Microsoft Corporation’s study of people working found that on average, they were interrupted 4 times per hour, and a distracted worker takes nearly a half hour to get back to and continue a task. 28% of a typical worker’s day is taken up by interruptions and recovery time, according to Maggie Jackson, author of Distracted: The Erosion of Attention and the Coming Dark Age. And Peter Bregman, in his book 18 Minutes: Find your Focus, Master Distraction, and Get the Right Things Done, adds that 40% of the time they did not resume the same task once they had been interrupted.
A major cause of the interruptions seems to be a combination of smart phones and email. According to Mike Byster, in his book The Power of Forgetting, the average working professional spends roughly 23% of the workday on email, and glances at the inbox about 36 times an hour. According to research by Nielson, and reported in the book, The end of absence: reclaiming what we’ve lost in a world of constant connection, by Michael Harris, the average teenager now manages upward of 4000 text messages every month.
Research shows that social media users spend, on average, one and a half times more time online than the typical web surfer. S.J. Scott and Barrie Davenport in their book, 10-minute digital de-clutter, claim the average social media user consumes 285 pieces of content a day, which equates to about 54,000 words – the length of an average novel.
One third of wired Canadians use Internet-ready digital devices before getting out of bed in the morning, according to a poll conducted by Angus Reid/Vision Critical and reported in the Toronto Star.
Smart phones allow our jobs to follow us out the door when we leave the office. The portable devices allow us to receive and send email and phone calls around the clock. One survey of 1,908 workers, reference in Sam Geist’s Quick Bites newsletter, revealed that 51% of employees stayed in contact with work when they vacationed in summer. 80% left their cell phones on. And 63% said they kept in daily contact.
The ways an individual can consume time is unlimited. During a lifetime, the average suburban driver spends about two years stuck in traffic. Americans spend an average of six hours a week shopping, according to the book All-consuming Passion: Waking Up from the American Dream. And an article in the Rocky Mountain News stated that people spend about five years of their lives waiting in lines. This includes supermarkets, banks, post offices and motor vehicle offices.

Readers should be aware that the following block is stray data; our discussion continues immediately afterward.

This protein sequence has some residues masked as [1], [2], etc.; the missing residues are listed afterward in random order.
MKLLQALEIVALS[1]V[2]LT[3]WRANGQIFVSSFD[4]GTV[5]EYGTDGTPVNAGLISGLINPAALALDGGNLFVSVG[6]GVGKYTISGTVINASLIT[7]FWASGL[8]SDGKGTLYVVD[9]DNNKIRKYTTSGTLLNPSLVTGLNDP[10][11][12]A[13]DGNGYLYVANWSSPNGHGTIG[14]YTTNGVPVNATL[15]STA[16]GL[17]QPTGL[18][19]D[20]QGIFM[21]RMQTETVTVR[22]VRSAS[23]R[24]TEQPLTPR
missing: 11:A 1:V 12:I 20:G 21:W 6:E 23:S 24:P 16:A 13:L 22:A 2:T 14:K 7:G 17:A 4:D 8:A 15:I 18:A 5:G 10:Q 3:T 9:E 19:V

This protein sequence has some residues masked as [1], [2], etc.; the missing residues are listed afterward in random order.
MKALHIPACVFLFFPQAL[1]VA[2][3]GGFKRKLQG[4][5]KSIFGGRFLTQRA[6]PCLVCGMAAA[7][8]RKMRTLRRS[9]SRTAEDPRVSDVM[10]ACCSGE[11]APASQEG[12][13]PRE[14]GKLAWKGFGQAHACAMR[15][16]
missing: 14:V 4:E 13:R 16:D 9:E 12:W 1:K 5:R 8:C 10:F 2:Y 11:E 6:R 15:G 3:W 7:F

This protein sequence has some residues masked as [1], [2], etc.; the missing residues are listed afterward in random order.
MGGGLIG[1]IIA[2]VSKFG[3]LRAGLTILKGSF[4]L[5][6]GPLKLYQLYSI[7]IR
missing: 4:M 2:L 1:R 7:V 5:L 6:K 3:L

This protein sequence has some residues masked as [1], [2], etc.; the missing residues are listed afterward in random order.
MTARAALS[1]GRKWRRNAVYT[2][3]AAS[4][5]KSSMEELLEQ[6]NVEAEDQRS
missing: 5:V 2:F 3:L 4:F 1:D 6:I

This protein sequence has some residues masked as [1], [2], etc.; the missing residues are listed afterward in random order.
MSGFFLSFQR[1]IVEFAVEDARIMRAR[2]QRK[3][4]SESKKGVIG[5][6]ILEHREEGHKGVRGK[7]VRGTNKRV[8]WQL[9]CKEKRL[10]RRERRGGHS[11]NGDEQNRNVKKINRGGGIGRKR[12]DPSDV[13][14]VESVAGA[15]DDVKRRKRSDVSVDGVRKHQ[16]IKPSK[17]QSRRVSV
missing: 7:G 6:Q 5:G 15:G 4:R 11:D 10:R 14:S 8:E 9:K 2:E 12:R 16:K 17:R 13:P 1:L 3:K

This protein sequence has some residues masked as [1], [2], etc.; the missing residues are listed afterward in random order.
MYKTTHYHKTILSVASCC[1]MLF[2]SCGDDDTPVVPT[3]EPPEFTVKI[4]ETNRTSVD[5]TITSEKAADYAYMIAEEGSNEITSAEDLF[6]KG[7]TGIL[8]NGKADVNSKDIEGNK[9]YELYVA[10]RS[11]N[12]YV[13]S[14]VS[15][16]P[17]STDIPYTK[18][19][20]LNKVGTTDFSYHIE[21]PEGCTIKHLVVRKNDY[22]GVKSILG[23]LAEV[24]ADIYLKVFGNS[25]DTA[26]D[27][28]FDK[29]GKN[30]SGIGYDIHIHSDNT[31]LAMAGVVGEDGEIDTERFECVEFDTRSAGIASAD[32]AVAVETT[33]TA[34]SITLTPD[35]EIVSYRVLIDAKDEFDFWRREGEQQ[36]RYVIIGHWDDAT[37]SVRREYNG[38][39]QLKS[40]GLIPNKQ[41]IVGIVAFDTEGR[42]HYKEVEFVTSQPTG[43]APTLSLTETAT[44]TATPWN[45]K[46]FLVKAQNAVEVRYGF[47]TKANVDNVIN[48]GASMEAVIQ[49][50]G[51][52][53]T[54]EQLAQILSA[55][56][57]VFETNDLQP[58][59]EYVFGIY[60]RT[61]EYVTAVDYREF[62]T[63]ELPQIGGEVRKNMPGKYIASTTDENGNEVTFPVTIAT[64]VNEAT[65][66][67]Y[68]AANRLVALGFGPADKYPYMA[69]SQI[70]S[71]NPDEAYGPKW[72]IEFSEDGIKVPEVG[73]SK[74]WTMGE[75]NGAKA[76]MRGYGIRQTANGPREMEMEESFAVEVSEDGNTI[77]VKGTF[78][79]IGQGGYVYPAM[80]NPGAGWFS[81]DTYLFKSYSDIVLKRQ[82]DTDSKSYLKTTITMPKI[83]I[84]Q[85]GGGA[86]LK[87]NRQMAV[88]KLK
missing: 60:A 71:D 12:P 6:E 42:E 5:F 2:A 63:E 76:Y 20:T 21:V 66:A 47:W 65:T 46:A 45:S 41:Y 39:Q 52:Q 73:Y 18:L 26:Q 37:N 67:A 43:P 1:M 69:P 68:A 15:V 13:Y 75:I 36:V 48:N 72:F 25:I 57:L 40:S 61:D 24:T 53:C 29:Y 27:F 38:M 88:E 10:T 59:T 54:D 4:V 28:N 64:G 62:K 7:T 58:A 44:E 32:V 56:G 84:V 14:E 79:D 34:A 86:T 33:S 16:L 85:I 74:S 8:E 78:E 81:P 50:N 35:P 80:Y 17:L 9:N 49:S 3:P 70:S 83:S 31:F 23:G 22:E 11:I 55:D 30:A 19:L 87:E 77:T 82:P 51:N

But by far, the most time lost is through interruptions, most of which are caused by our propensity for being tethered to our smart phone and unable to resist the call of email. Our increasing sense of time urgency and tendency to multitask could also be catalysts for the interruptions that consume a huge portion of our day.
Regardless, we are the answer to our problem.
Initially, accept the fact that there will be interruptions and allow more time than you think the task will take when blocking off that time in your planner. A one-hour priority task, for example, might be scheduled from 9 AM to 10:30 AM as an appointment with yourself. If the task is expected to take longer than 90 minutes, break it into two 45-minute work sessions with a break in between. Huge projects such as writing a book or revising a procedures manual can be handled the same way — as a series of short work sessions scheduled on an ongoing basis.
Although you can expect interruptions, don’t initiate them or encourage them. During your scheduled work sessions you should ignore e-mail, and engage voicemail, put your smartphone on airplane mode, and even close the door if you have one. Return e-mail messages, phone messages etc. after your scheduled work session.
We also interrupt ourselves when we are suddenly distracted by an idea or thought or get an urge to do something else and so on. It is important to quickly jot these things down to clear them from your mind so you can continue to work on your priority task. One suggestion is to keep a small pad of sticky notes in your planner so you can quickly jot these things down and stick them on the day you plan to work on them. Or even a steno pad kept handy. The important thing is to have somewhere you can park the idea so you can keep your mind on the task at hand.
If you can muster the self-discipline needed to keep on task, limit the times you check e-mail to 3 or 4 times a day, ignore incoming calls and email or text messages while working on your scheduled tasks, and have as much respect for your own time as you have for others, interruptions will be reduced drastically. And your personal productivity will increase.